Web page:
The Preprofessional Advising Center recommends that prehealth students plan to complete all prehealth science courses at NYU during the regular academic year. Graduate schools of the health professions strongly prefer that science prerequisites be taken at the same institution, and during fall or spring semesters, since they look for evidence that a prospective student can perform well in a rigorous, science-intensive curriculum. The abbreviated nature of summer science coursework means that you have less time to absorb the information presented in the courses, and this may put you at a disadvantage when taking upper-level science courses later. If you are concerned about being able to complete both your prehealth requirements and degree requirements without summer coursework, we recommend that you speak with your home school advisor(s) as well as a prehealth advisor to create a workable plan. Taking non-science courses over the summer--even the mathematics, English, or social science courses recommended for prehealth students--is highly preferable to taking science courses during the summer term, and taking non-science courses in the summer will not put you at a disadvantage in the admissions process.
If, after conversations with your home school advisor and a prehealth advisor, you conclude that your personal, extenuating circumstances require you to complete a science course over the summer, we strongly advise that you plan to minimize other commitments in order to devote ample time to the course over the summer session, including lots of study time outside of lecture and lab hours, in order to get the most out of a course. We advise that students never plan to complete science coursework outside of NYU during the summer, for several reasons:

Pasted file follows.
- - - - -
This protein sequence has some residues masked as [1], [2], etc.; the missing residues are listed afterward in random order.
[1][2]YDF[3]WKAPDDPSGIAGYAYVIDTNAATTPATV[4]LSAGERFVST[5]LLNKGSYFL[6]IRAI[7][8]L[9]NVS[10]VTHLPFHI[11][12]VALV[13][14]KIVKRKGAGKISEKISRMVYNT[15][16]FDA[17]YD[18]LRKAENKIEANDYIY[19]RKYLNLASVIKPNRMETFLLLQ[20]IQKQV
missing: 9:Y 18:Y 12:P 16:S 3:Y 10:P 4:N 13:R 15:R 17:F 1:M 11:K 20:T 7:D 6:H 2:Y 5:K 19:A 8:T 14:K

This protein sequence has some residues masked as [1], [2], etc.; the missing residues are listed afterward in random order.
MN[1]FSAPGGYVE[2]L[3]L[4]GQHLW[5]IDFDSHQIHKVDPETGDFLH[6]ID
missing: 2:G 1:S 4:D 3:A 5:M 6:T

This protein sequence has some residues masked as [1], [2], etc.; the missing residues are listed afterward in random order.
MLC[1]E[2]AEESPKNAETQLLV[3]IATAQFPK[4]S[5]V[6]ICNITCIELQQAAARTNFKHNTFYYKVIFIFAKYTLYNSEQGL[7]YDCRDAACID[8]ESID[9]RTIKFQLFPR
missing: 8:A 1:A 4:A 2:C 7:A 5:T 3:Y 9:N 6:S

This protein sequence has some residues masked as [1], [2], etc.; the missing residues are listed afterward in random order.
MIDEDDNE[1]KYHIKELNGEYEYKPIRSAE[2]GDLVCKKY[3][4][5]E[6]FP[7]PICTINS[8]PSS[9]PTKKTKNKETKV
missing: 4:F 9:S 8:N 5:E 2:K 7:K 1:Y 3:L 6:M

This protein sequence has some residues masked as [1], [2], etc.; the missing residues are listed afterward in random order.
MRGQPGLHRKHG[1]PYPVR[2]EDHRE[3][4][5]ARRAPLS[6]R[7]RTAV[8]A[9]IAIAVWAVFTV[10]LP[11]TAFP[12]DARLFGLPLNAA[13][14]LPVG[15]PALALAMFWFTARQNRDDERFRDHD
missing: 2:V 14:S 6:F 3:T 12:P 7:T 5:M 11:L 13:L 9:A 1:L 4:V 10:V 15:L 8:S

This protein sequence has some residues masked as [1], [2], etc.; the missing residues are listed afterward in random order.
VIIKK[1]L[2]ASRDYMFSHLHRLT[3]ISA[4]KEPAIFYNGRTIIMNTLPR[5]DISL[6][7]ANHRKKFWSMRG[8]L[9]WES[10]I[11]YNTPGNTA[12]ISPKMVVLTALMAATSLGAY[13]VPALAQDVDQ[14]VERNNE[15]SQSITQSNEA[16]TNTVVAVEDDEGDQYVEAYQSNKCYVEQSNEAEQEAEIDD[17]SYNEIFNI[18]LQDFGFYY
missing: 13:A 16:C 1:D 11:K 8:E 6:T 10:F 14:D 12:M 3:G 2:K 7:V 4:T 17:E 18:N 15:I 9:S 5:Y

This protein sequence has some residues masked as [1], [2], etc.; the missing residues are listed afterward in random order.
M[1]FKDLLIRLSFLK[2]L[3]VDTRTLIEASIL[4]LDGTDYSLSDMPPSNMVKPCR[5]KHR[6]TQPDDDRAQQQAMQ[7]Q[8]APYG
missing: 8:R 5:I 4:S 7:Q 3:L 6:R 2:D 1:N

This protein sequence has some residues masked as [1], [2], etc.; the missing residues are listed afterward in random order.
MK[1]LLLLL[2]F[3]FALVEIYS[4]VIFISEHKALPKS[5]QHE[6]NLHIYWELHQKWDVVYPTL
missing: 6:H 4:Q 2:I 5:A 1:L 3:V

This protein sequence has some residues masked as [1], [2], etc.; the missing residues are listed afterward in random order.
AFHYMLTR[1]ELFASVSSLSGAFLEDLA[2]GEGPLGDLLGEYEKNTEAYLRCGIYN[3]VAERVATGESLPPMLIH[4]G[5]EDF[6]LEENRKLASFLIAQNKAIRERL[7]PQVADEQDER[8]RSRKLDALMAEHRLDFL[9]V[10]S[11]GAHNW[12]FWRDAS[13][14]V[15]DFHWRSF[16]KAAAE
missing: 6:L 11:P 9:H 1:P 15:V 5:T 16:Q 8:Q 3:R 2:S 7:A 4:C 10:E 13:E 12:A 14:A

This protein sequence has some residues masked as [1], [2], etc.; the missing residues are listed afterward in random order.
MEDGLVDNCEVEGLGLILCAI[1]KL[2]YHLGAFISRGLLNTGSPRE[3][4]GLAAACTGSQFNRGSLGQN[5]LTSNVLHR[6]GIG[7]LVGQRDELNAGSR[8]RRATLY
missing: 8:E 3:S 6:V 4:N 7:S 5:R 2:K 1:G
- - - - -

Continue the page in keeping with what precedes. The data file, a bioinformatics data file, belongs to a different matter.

- Your school may restrict options to receive credit from other institutions once you have matriculated at NYU. Consult with your home school advisor to learn about your school's policies on transferring credits from other institutions as a current student.
- Even if your school approves you to take courses outside of NYU, these are not guaranteed to fulfill the prerequisites for additional courses taken at NYU. Outside courses would have to be evaluated by the relevant academic department to determine their equivalence (if any) to NYU's coursework.
- Graduate schools of the health professions prefer candidates who have taken all pre-health sciences at a single institution. Schools of the health professions recognize the rigor of NYU's science curriculum and expect to see consistently strong grades from our candidates. If a student's record reveals enrollment at other institutions after their matriculation at NYU, this may cause admissions personnel to question the student's abilities to perform at the level required at NYU.
Finally, please keep in mind that your application to a professional program will require you to record all college-level courses taken and to provide a transcript from every college/university attended. You will be expected to report any and all grades received from accredited colleges/universities in order to allow the application service to accurately calculate your overall and science GPA. Remember that admissions committees will rely on the GPAs computed for you by your application service, and not the GPA listed on your transcript(s), to evaluate your candidacy.